Only in a science-fiction universe can you traverse upon a whole race of intergalactic diversities each with their own cultural and religious beliefs on how to keep their newly reformed galaxy safe. Within this galaxy, humans and aliens are living, conversing with each other in beautiful and life-like Blade Runner-inspired cities whereas a few alien species don’t like it and instead running illegal operations on empty planets away from the highest galactic populace and guess what? They make up only a small percentage of the bad guys you will encounter, the biggest threat is an evil and unstoppable race called the Reapers. You, the role of a male or female Commander Shepard of the SSV Normandy, a spaceship piloted by one of the few comic reliefs in this game and voiced by Seth Green, whom accidently bumps into this ‘new enemy’ while out on patrol and to cut the prologue short, something you may not expect happens and will come off as a surprise.
Suddenly after a two year fast-forward, you are back on your feet revived by cutting-edge, cybernetic-type technology that would have left Darth Vader wishing he’d applied for life insurance before he’d signed on for the third Star Wars film. Anyway, you wake up fully revived and find out you are an invested prodigy who can save the galaxy once again but instead of fighting for the very friendly military service, the Alliance, like in the original Mass Effect, you are now unwillingly working for the not-so-subtle, not-so-friendly organisation called Cerberus. A very shady company lead by the calmest, but mysteriously suspicious of all CEOs, the Illusive Man, who is voiced by veteran actor Martin Sheen. In the original Mass Effect, you save an entire galaxy from being overtaken by some rogue alien and then finding out he was just a puppet being controlled by the bigger enemy, the fore-mentioned Reapers. And the Reapers make a welcome return in Mass Effect 2 and are the new bosses of a rarely-seen species called the Collectors and they are apparently doing their bidding by abducting entire human colonies. According to the Illusive Man anyway. Basically the Illusive Man reads out Shepard’s new contract of employment with the following tasks: put together a team of the finest soldiers you can find, save the human colonists, stop the collectors, and then take a one way trip to stopping the biggest enemy of all and whilst the Illusive Man is reading this out, you cannot help doubt what he really wants to gain from all of this.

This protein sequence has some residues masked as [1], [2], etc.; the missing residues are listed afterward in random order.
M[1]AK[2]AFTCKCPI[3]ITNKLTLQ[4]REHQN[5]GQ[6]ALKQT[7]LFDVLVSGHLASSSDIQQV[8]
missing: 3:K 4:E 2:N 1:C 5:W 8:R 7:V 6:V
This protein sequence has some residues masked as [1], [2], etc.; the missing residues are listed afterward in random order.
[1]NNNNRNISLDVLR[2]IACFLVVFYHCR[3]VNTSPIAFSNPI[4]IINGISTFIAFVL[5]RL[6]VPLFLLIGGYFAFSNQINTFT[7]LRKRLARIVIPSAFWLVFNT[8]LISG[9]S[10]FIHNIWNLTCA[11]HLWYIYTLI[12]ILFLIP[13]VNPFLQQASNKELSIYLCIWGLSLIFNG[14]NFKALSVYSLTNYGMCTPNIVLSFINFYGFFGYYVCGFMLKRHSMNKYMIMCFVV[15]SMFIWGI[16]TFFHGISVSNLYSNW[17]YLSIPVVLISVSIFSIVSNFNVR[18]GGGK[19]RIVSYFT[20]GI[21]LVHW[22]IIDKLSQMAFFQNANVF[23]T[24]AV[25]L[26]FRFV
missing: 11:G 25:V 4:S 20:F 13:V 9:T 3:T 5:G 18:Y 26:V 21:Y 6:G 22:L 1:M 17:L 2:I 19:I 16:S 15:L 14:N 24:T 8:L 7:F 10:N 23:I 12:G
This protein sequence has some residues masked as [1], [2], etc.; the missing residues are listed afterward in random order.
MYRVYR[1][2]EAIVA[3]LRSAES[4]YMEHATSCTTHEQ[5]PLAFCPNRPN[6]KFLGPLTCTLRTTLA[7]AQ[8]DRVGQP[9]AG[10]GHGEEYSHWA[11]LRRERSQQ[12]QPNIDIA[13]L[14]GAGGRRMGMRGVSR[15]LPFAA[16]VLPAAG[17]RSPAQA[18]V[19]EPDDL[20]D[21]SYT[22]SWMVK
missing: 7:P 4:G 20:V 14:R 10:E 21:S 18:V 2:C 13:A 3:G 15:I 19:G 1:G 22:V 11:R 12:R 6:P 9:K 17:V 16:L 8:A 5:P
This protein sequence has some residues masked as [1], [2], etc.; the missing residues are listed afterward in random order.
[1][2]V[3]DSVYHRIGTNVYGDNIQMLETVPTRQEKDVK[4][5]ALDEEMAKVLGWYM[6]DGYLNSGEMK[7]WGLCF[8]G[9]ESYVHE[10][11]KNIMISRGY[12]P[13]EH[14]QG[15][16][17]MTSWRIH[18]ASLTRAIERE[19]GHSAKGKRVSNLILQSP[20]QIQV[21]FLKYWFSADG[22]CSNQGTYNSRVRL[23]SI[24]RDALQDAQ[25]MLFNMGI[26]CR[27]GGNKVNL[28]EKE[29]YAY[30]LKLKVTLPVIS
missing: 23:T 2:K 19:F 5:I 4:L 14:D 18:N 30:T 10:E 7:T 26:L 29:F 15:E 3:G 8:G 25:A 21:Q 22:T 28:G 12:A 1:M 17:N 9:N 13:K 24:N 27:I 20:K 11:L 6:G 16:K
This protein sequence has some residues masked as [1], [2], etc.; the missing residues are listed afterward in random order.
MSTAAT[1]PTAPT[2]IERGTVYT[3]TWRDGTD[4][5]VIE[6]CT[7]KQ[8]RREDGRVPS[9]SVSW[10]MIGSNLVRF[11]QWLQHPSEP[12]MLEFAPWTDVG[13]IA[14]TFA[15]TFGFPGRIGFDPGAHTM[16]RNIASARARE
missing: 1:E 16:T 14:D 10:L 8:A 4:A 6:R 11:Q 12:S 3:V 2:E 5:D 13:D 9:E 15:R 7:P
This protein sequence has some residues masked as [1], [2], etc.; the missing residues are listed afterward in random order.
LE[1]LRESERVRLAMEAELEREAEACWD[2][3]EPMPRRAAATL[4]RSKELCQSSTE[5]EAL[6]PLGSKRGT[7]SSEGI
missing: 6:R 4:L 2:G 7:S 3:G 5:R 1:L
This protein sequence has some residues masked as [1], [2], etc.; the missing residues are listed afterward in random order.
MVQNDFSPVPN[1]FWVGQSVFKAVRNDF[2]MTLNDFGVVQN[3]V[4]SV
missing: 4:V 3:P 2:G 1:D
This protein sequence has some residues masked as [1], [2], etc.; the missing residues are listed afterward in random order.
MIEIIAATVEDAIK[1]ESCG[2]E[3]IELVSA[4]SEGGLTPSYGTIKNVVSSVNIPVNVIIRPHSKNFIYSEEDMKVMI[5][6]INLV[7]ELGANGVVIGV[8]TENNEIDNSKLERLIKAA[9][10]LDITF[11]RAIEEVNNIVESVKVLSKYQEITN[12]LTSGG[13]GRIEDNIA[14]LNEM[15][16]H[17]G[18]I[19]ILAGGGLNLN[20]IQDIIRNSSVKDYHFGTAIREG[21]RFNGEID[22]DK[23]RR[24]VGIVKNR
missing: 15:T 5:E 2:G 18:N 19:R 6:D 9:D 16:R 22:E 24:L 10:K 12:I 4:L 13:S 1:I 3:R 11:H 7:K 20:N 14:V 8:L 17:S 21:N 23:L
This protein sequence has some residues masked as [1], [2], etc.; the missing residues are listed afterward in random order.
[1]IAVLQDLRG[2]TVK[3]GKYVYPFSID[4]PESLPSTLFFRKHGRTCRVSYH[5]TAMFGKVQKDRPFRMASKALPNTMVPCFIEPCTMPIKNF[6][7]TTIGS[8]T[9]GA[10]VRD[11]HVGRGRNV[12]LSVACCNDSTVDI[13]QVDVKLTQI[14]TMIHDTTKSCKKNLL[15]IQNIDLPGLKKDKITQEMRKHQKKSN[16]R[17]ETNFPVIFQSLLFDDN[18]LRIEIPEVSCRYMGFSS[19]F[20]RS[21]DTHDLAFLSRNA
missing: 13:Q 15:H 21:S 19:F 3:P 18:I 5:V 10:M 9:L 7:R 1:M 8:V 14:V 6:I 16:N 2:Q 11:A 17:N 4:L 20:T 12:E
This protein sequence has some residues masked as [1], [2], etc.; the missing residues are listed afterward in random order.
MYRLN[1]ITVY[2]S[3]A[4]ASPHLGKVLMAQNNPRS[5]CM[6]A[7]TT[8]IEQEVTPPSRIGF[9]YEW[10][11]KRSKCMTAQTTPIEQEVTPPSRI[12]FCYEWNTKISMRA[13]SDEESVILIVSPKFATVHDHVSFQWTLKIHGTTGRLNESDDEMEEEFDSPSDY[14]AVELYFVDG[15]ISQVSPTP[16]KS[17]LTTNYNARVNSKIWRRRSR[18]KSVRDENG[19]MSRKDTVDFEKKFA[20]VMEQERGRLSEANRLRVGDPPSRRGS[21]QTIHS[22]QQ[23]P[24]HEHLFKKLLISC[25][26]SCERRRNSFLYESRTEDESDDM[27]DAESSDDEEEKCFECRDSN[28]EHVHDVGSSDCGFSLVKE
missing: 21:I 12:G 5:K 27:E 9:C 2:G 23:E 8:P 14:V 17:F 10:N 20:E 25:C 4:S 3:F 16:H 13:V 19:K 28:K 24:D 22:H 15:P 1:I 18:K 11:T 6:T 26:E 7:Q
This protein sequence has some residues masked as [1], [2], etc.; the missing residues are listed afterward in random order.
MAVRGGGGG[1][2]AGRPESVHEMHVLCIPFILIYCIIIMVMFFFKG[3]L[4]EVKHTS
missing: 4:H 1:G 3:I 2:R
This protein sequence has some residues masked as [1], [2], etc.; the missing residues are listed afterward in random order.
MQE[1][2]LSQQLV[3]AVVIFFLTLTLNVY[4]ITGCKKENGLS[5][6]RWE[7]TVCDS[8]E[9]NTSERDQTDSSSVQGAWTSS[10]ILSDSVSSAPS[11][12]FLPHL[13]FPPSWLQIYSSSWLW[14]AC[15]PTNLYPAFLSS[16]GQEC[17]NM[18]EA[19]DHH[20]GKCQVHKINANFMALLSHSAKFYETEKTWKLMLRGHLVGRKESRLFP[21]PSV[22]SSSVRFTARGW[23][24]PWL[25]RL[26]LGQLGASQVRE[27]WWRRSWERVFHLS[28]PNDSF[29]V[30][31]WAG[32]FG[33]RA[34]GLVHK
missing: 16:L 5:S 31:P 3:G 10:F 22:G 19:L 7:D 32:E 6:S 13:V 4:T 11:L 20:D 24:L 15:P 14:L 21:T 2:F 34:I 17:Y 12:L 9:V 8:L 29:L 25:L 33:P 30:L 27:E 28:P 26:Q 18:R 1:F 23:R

One of the greatest aspects of this third-person RPG franchise, is being able to make the choices you see as moral or ethical. In the original Mass Effect, the choices you made affected your character, affected the narrative and how other character perceived you and in Mass Effect 2 that has changed massively. You are able to import your Commander Shepard from Mass Effect 1 into Mass Effect 2, increasingly affecting the story depending on the actions you took in the previous game and also throwing in some exclusive in-game bonuses. Apart from the narrative comes the gameplay and before you start charging in and killing hordes of mercenary aliens, you have to choose your class (unless you import your Soldier from Mass Effect 1). There are six classes ranging from the gun-waving Soldier, a kinesis-manipulating Biotic to a tech nerd who can hack robotic enemies and spawn three foot holographic Death Star replicas called Combat Drones. Whatever class you take on, there will still be a wild ride of adrenaline-pumped action whether you are popping headshots with your sniper rifle or lifting your enemies and throwing them off a 200ft skyscraper.
All of the characters you recruit for your team have their own unique classes and back-story to make them seem more interesting. Despite there being at least 10 characters (depending on whether you downloaded the Zaeed DLC), you can only have two at a time to aid you during missions, so choose wisely. For example, the first person you are likely to recruit is an eccentric, but very intelligent professor who definitely has the best dialogue given to him. This makes him another great comic relief and oh, his combat speciality is burning and freezing enemies which proves a great balance when facing both organic and synthetic enemies. Not only that but he can make you laugh and be a useful member within your team. He can also tangle with the part of your brain that like stories and Mordin Solus (that’s his name) definitely has the best back-story because it is related to one of the most important back-stories of the Mass Effect Universe and this creates a great piece of drama which ME isn’t lacking.